5. Buy Souvenirs As Soon As You Arrive
The biggest mistake we made was waiting until it was time to go home to buy souvenirs (お土産 | omiyage). Not only were the stores crowded, the shelves were barely stocked at 8 PM!
Each gift shop sells something different, so if you want stationery, plush toys, and clothing for example, you’ll have to make purchases at three different stores.
It’s better to make your purchases as soon as your arrive and stash them in the pay lockers near the entrance/exit.
6. Pack a Portable Diaper Pad
Family restrooms are available through the park but may not be open. But, there are plenty of benches, so if you can’t find a toilet, a portable diaper pad will come in handy. It goes without saying, but don’t forget to put soiled diapers in a plastic bag before throwing way.
7. Dress in Layers, Bring Spare Clothes, and an Umbrella
Whether you plan on getting splashed or not, you’ll wish you had something to cover with when temperatures drop in the evening. As a parent, you might already be used to carrying extra clothes for your kids, but make sure you’ve got something for yourself, too!
We got caught in a sudden (but thankfully light) downpour. I was lucky that I could use my ring sling as a head covering for me and little Kaiju. An umbrella is also great protection against the sun’s rays, especially during the summertime.
8. Bring Snacks and Drinks
Churros and flavored popcorn are fan favorites, and the wait in line can be as long as 30 minutes to an hour on peak days. Be sure to bring enough snacks for you and the family to munch on in-between meals. This is especially if you have allergies or dietary restrictions.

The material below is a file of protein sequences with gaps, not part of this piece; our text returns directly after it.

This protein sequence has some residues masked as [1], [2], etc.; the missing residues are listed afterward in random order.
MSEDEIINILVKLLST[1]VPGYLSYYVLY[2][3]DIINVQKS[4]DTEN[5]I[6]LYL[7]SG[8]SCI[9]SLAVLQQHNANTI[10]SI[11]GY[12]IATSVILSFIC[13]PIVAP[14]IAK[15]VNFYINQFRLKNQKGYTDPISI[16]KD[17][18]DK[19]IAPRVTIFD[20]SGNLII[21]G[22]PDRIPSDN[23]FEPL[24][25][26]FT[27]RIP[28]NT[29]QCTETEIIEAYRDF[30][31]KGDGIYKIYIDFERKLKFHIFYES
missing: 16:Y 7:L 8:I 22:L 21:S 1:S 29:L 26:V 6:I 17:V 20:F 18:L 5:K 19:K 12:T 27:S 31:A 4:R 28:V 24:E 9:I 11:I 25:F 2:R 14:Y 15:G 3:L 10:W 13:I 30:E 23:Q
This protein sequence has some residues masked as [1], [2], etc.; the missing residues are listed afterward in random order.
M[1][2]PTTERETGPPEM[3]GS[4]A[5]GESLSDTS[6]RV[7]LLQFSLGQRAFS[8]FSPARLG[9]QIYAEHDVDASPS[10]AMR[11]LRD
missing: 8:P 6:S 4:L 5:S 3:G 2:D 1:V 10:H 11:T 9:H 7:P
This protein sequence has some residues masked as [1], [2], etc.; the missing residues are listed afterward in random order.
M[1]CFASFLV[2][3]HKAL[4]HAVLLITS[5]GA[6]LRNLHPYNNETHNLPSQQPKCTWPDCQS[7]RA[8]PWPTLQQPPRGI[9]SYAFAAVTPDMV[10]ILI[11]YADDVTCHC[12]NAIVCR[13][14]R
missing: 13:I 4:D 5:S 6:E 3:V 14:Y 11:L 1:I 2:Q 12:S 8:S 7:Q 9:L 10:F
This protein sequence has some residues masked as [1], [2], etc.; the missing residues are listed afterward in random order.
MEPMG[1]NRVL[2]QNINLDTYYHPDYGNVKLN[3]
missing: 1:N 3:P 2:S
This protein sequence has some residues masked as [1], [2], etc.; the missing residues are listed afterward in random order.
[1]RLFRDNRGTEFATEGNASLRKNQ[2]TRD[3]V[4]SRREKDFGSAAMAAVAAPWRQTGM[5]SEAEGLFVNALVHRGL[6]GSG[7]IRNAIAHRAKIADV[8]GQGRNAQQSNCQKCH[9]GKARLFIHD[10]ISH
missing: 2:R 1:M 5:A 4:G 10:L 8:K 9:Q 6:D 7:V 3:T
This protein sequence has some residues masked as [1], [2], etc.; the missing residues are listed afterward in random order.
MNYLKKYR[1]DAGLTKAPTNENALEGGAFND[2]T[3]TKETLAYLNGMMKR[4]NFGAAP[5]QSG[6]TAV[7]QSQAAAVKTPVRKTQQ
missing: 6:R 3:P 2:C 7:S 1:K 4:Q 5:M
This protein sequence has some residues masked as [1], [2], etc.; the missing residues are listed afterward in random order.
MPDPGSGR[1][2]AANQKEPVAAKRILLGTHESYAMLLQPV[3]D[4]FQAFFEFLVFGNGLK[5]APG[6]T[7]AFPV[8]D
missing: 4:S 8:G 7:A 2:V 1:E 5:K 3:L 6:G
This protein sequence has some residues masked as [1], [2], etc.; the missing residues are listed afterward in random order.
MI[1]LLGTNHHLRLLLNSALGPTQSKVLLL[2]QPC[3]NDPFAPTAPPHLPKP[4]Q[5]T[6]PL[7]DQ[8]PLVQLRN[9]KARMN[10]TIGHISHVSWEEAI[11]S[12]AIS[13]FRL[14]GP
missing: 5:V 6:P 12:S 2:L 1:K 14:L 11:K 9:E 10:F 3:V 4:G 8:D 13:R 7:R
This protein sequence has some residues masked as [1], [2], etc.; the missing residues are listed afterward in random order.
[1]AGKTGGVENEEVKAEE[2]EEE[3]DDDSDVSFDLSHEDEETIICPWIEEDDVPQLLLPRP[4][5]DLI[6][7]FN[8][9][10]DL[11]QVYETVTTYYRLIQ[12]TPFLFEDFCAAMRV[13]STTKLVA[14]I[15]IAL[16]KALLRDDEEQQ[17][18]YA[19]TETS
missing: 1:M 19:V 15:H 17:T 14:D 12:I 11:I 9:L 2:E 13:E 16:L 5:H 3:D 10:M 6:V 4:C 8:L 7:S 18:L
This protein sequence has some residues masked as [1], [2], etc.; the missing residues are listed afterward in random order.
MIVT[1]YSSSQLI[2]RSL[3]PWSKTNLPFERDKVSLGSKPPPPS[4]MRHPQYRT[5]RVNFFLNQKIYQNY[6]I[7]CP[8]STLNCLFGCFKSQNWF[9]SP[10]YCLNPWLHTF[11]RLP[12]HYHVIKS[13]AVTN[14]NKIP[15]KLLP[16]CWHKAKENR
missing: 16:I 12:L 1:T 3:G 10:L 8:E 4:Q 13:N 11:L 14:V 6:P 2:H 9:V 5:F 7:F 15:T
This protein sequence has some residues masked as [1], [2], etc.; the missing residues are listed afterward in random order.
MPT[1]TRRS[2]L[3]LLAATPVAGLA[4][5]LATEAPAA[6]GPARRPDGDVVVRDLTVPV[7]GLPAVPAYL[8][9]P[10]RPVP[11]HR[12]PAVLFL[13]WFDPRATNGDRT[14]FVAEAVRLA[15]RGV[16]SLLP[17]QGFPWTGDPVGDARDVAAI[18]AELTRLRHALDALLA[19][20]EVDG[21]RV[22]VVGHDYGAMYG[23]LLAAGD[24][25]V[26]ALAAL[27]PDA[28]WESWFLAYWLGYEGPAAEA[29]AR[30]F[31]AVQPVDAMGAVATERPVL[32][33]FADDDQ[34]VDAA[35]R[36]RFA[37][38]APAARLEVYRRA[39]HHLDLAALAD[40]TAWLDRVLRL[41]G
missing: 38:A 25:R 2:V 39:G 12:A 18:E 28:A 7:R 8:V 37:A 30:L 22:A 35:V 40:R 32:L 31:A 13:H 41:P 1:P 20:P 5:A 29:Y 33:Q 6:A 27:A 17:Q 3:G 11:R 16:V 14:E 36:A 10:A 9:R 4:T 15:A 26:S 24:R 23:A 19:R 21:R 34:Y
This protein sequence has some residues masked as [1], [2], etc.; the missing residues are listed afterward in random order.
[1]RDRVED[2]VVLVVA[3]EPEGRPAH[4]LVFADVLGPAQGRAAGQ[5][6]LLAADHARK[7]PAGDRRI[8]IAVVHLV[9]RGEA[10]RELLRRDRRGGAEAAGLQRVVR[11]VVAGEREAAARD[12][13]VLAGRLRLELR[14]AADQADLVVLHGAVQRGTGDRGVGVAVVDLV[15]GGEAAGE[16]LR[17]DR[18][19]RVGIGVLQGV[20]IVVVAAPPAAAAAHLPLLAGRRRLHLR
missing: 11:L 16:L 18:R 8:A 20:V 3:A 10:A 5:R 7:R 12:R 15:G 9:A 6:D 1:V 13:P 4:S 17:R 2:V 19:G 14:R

If you rather wait until you get near the resort to buy snacks, know that the closest convenience store is unfortunately the Newsdays at Maihama Station. Getting there from Tokyo DisneySea requires a ride on the monorail or Shuttle 7 bus.
9. Want A Photo? Just Ask!
Don’t let the language barrier prevent you from documenting your family outing. Forget what you may have heard about Japanese people not being able to speak English. In the Age of the Smartphone, most people know how to point and tap the shutter button.
There’s a family or couple just like you who needs someone to take their photo. Ask them to take yours and you’ll take theirs in exchange. It’s win-win! If you’re too nervous to ask, then ask a cast member to help.
A good Japanese phrase to know is, Sumimasen ga, shashin wo totte moraemasen ka? “Excuse me, but could you please take my/our photo?” (すみませんが、写真を撮ってもらえませんか？) Don’t forget to say Arigatou Gozaimashita — “Thank you very much!” (ありがとうございました！)
Lastly, bring a backup battery for your phone/camera!
10. Bring Friends or Family
Having extra hands and eyes can help you get a bathroom break. You can take turns waiting in line for attractions or restaurants while someone takes care of diaper duty or keeps an eye on the kids.
Bonus Tip: Cash Over Plastic
Credit cards can be used at gift shops and restaurants, but when it comes to the balloon vendors and kiosks selling popcorn, drinks and Mouse ears, it’s cash only. Be sure to have plenty of cash on hand.
When To Go
Now. (If you can.)
If you can squeeze it in your calendar, visit anytime between now and March 25, 2019 to catch the rest of the Tokyo Disney Resort 35th Anniversary Happiest Celebration.
Japan is actively aiming to increase its inbound tourism numbers, and the Tokyo Olympics are in Summer 2020.
On top of that, Tokyo DisneySea is expanding to include a Beauty and the Beast area in Spring 2020 followed by FantaSea Springs in 2022.
So, plan now or be prepared to face intense crowds and long waits for attractions, restaurants, and food stalls!